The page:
Over in Britain, The Sun reports about the Electronic Vehicle Identification, invented by the Association of Chief Police Officers on the orders of Transport Secretary Alistair Darling. Cars will carry a chip and report "rule breaking" to sensors on the side of every road. Then, fines will be imposed. According to the article the sensors will report "each time a motorist drifts over a speed limit, wanders into a bus lane or even stops on a yellow line."

Gillette pulls RFID Tag Test. I reported on Tesco's use of RFID tags on Gillette Sensor razors in its store in Cambridge, U.K. a few weeks ago. Recall that a picture was taken of the buyer, then, ideally matched with another picture of the shopper leaving the store. This week, after protests (images here), Gillette ended the trial. An article at IndyMedia notes there are continued fears, however as the proposed EU Intellectual Property Enforcement Directive has specific rules prohibiting consumers from messing with the tags. The document is mostly about IP and not tampering with copy protection, but also apparently extends to RFID tags.


NASA Asks the Public Where? NASA is asking the public to suggest where to explore on Mars with the Global Surveyor spacecraft's camera. The craft has been in Mars orbit since 1997 and has made some 20,000 orbits of the planet. Images can resolve features that are small as a school bus. Details on how submit suggestions are here, and already collected images are here. At left, this Mars Orbiter Camera (MOC) image shows a plethora of polygonal features on the floor of a northern hemisphere impact crater. Source: NASA/JPL/Malin Space Science Systems.

Whence the Tablet PC? I recall noting recently that I don't know a single person who has a Tablet PC. Now that's not strictly true, as I do know two people who have them who work for a software vendor that develops Tablet PC software, but that doesn't count. The figures suggest that most of you don't know people with Tablet PCs either. IDC reports that Tablet PC sales fell by 31 percent in the second quarter of 2003. They accounted for less than one percent of the total notebook market. Notebook sales, on the other hand, jumped by 39 percent in the same quarter. The market for Tablet PCs are specialized users, ones that need to "walk and work" at the same time, says Alison Heath, account manager at Fujitsu Siemens. Handheld proponents argue that technology is the way forward, not Tablets. Stay tuned.

Attend AU Free. Autodesk's Infrastructure Solutions Division (ISD) will be hosting its annual Worldwide GIS User Conference in conjunction with Autodesk University (AU). The events will be held at the MGM Grand in Las Vegas, Nevada, December 2-5, 2003. If you are going, you have a chance to go for free. Here's how:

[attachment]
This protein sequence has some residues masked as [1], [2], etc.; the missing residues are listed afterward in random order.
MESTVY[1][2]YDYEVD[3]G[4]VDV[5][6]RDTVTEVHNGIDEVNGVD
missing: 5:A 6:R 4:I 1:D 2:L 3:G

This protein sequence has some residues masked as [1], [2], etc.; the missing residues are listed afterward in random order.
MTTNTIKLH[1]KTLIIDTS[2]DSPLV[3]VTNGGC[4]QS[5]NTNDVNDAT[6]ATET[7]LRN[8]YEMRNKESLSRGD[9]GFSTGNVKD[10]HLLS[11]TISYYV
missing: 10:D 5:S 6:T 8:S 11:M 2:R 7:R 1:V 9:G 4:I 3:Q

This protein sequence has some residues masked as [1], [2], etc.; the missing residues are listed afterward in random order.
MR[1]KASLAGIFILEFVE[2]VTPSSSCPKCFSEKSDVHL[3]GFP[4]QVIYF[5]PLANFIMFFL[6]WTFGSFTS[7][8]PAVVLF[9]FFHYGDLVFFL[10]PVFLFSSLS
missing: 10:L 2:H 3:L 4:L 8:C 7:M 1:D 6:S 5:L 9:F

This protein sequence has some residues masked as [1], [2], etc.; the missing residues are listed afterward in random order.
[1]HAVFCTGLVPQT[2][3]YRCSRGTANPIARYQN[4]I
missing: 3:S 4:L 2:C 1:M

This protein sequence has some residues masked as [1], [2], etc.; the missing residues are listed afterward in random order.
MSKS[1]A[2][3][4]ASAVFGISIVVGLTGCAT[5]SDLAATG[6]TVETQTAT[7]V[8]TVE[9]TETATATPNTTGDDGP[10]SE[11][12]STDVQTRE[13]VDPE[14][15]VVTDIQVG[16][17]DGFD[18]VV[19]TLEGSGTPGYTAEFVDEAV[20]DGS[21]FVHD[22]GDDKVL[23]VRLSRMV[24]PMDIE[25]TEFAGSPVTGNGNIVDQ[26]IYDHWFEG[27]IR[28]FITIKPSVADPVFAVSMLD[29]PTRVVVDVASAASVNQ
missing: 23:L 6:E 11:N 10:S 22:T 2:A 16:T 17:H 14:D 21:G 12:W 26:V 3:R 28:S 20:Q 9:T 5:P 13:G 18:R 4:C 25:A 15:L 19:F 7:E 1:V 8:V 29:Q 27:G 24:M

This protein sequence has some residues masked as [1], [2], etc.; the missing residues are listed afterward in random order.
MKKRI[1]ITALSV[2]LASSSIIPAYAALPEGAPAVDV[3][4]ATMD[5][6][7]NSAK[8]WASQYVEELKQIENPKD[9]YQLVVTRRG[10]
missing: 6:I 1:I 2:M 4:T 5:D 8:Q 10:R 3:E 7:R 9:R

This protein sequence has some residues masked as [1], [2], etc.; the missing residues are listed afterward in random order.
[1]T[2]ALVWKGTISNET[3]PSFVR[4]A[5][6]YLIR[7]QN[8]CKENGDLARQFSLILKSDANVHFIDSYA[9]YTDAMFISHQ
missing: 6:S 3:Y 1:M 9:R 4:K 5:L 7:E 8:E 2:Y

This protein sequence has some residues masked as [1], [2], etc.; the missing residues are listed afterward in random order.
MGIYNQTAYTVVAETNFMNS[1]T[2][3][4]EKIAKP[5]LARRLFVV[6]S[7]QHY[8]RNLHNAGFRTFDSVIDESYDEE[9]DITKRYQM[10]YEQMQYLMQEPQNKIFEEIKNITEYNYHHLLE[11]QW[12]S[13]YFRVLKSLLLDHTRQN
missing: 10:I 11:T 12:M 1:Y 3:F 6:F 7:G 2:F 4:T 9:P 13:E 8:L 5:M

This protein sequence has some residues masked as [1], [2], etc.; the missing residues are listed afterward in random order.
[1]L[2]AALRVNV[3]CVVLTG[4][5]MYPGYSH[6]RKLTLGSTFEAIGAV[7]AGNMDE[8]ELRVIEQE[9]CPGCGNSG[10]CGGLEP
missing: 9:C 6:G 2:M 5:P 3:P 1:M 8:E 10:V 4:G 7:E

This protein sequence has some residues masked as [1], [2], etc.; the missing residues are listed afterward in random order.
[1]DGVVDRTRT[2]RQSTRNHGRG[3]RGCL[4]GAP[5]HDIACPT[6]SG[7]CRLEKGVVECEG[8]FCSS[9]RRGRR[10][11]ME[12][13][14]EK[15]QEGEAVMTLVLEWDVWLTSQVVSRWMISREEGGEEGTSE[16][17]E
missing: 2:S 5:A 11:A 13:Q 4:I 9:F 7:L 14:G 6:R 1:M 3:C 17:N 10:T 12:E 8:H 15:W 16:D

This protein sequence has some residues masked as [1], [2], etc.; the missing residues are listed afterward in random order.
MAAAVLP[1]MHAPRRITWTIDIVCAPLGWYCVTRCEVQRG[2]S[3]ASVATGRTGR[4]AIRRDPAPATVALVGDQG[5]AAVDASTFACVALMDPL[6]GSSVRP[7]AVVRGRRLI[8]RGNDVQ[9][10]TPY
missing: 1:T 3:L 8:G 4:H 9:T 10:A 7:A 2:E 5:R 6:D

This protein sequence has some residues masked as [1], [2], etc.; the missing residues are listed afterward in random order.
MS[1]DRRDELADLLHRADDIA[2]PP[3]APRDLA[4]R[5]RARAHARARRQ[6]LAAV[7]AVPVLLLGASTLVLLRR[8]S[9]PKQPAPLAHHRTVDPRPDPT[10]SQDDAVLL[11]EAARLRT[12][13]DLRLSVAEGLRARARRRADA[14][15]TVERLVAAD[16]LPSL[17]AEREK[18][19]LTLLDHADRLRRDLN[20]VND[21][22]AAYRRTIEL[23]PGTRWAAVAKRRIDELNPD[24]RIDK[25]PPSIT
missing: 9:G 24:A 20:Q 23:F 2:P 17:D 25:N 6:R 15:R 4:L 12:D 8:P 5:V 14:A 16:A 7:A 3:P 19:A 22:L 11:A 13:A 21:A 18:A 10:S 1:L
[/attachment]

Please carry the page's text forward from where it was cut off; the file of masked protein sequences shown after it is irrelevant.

-Register for Autodesk University via the AU website on or before October 9, 2003.
-Enter the code "GIS2003" in the "How did you hear about AU" comment field.
-The winner will be contacted on October 10, 2003, and refunded the registration fee.

Wi-Fi Helps Businesses. The New York Times (free registration required) has an interesting article highlighting how businesses, notably restaurants, are using Wi-Fi to increase sales, speed order delivery and decreases errors. Waitstaff key-in orders via Palm Pilots or iPAQs and have reported higher tips with the new system. Even experienced workers are noting they'd not go back to pen and pad. Perhaps more interesting from a technology trend standpoint is the fact that many users are converting from older proprietary wireless solutions to the new open standard, Wi-Fi.

Survive the Viruses? The recent rash of viruses/worms including Blaster and SoBig.F hopefully has spurred anyone still out there without virus protection to get it. This event also highlighted the need to download and install security patches regularly. My laptop faired the storm quite well. I credit four things for coming through intact. (1) I still run Windows 98, which was not susceptible to Blaster. (2) I bought and annually update my subscription to Norton Anti-Virus. The software (and most other Anti-Virus software) automatically and regularly updates its virus definitions. These are used to scan incoming e-mail, as well as the machine's hard drive. The anti-virus programs have made this so easy and automatic I don't even have to worry about my father getting viruses anymore. (3) I'm a loyal user of ChoiceMail, which blocked the vast majority of tainted e-mails from reaching my InBox. I say vast since some were "bounced" e-mail that theoretically came from me. But fear not, they'd already had their viruses stripped off by Norton. (4) I use a firewall, Zone Alarm, which lets me know when a software program comes knocking at my computer's virtual door, or when a program on my computer wants to communicate with the Internet without my explicit permission. Should my army of software have failed against the virus, what would I have done? I would have been glad that I make weekly CD backups.


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• Announcements
Philadelphia has updated its online GIS. The new version includes voting districts, schools, public health centers, and bus and rail stops.

Spatial Data Technologies (SDT) announced a business partner agreement with Trimble to develop and integrate SDT products with Trimble's GeoExplorer CE series and Recon handhelds. In this new relationship, SDT will provide Trimble's rugged handhelds as part of a complete enterprise data management solution for oil and gas, forestry, agriculture, natural resource, and utility clients in the public and private sector.

The Urban and Regional Information Systems Association (URISA) announced the winners of its 2003 Exemplary Systems in Government (ESIG) Awards. The awards recognize exceptional achievements in the application of information technology that has improved the delivery and quality of government services.